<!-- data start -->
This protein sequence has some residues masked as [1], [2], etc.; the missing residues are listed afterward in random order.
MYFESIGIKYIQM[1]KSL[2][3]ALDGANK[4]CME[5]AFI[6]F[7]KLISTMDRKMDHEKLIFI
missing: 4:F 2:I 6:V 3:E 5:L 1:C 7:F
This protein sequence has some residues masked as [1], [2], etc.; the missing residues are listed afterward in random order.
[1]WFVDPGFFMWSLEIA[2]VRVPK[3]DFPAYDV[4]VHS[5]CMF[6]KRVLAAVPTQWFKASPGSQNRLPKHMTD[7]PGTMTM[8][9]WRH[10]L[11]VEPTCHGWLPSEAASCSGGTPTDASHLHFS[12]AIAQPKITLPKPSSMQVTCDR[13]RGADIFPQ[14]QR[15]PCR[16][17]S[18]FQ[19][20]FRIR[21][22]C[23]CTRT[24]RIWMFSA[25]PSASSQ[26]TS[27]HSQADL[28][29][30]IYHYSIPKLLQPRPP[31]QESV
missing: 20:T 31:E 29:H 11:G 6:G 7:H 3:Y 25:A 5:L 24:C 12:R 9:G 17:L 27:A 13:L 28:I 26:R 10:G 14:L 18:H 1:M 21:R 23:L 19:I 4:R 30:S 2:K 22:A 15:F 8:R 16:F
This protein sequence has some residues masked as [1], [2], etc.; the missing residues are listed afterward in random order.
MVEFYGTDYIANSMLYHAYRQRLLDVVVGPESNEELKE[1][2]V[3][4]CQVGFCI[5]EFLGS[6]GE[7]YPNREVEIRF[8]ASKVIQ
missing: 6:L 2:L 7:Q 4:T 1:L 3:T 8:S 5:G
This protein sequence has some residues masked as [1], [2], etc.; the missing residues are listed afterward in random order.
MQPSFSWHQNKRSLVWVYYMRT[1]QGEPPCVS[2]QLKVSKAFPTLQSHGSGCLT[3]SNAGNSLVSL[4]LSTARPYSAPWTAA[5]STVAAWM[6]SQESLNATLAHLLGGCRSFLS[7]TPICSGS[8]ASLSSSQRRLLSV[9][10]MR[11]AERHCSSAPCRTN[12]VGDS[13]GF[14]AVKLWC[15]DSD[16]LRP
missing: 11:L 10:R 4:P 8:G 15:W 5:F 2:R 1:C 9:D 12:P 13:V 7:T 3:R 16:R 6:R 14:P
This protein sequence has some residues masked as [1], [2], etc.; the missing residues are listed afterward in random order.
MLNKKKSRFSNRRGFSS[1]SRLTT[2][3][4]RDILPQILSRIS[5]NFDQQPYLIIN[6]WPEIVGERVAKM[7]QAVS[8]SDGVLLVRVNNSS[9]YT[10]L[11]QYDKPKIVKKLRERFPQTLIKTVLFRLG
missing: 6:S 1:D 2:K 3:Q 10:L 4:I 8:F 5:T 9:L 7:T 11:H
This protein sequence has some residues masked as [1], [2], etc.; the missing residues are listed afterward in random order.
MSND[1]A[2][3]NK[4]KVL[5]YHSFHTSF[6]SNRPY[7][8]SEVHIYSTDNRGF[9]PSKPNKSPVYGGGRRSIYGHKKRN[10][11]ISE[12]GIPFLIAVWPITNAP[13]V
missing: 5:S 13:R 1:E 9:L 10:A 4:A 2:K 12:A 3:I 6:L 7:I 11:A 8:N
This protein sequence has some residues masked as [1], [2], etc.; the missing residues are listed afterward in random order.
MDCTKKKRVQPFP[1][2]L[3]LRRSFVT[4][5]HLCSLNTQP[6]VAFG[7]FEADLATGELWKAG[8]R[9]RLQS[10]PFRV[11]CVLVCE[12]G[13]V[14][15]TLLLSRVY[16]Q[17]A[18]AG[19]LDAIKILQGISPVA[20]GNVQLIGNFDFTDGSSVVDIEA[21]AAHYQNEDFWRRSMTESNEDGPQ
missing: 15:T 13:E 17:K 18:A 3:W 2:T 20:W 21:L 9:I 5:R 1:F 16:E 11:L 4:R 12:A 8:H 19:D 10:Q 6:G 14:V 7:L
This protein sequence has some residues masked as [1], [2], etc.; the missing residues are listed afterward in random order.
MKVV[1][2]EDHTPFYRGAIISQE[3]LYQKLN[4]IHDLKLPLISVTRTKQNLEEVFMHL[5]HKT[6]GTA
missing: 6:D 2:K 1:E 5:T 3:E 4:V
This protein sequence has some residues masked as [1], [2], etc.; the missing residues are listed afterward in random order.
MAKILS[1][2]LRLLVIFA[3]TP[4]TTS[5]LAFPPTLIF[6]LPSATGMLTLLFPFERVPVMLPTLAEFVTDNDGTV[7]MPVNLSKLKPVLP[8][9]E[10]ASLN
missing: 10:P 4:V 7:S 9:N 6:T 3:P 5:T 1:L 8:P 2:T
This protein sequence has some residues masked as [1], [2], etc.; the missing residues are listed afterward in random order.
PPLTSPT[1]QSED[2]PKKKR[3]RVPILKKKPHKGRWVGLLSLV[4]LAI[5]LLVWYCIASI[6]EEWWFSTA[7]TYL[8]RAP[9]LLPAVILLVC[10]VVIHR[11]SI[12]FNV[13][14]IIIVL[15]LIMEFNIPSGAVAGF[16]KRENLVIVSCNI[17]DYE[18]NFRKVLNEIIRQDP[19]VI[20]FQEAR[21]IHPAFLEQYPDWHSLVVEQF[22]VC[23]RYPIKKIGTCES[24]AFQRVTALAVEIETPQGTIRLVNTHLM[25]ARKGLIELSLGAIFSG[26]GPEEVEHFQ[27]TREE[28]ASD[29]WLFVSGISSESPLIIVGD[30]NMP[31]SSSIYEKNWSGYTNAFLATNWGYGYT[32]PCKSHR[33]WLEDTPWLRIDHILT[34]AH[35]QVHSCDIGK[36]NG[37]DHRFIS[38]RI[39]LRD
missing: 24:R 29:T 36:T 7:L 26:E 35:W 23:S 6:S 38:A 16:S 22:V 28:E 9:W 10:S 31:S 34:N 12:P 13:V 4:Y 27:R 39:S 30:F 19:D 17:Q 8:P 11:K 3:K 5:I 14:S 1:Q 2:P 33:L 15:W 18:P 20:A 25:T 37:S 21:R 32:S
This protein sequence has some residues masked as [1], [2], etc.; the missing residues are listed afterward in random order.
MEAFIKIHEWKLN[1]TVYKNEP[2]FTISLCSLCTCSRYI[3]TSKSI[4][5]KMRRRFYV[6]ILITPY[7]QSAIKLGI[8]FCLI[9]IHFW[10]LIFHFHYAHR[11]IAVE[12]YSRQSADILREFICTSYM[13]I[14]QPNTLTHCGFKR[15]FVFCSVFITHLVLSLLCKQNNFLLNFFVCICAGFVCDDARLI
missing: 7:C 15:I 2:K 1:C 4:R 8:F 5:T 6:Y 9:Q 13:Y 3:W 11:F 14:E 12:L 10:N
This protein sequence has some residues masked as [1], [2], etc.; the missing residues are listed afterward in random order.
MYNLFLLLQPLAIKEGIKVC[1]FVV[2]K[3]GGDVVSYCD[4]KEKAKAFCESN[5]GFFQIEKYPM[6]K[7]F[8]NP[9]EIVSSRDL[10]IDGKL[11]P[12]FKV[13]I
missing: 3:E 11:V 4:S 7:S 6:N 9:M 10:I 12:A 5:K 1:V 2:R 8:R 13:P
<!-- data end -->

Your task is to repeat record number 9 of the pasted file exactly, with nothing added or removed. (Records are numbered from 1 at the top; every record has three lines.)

This protein sequence has some residues masked as [1], [2], etc.; the missing residues are listed afterward in random order.
MAKILS[1][2]LRLLVIFA[3]TP[4]TTS[5]LAFPPTLIF[6]LPSATGMLTLLFPFERVPVMLPTLAEFVTDNDGTV[7]MPVNLSKLKPVLP[8][9]E[10]ASLN
missing: 10:P 4:V 7:S 9:N 6:T 3:P 5:T 1:L 8:P 2:T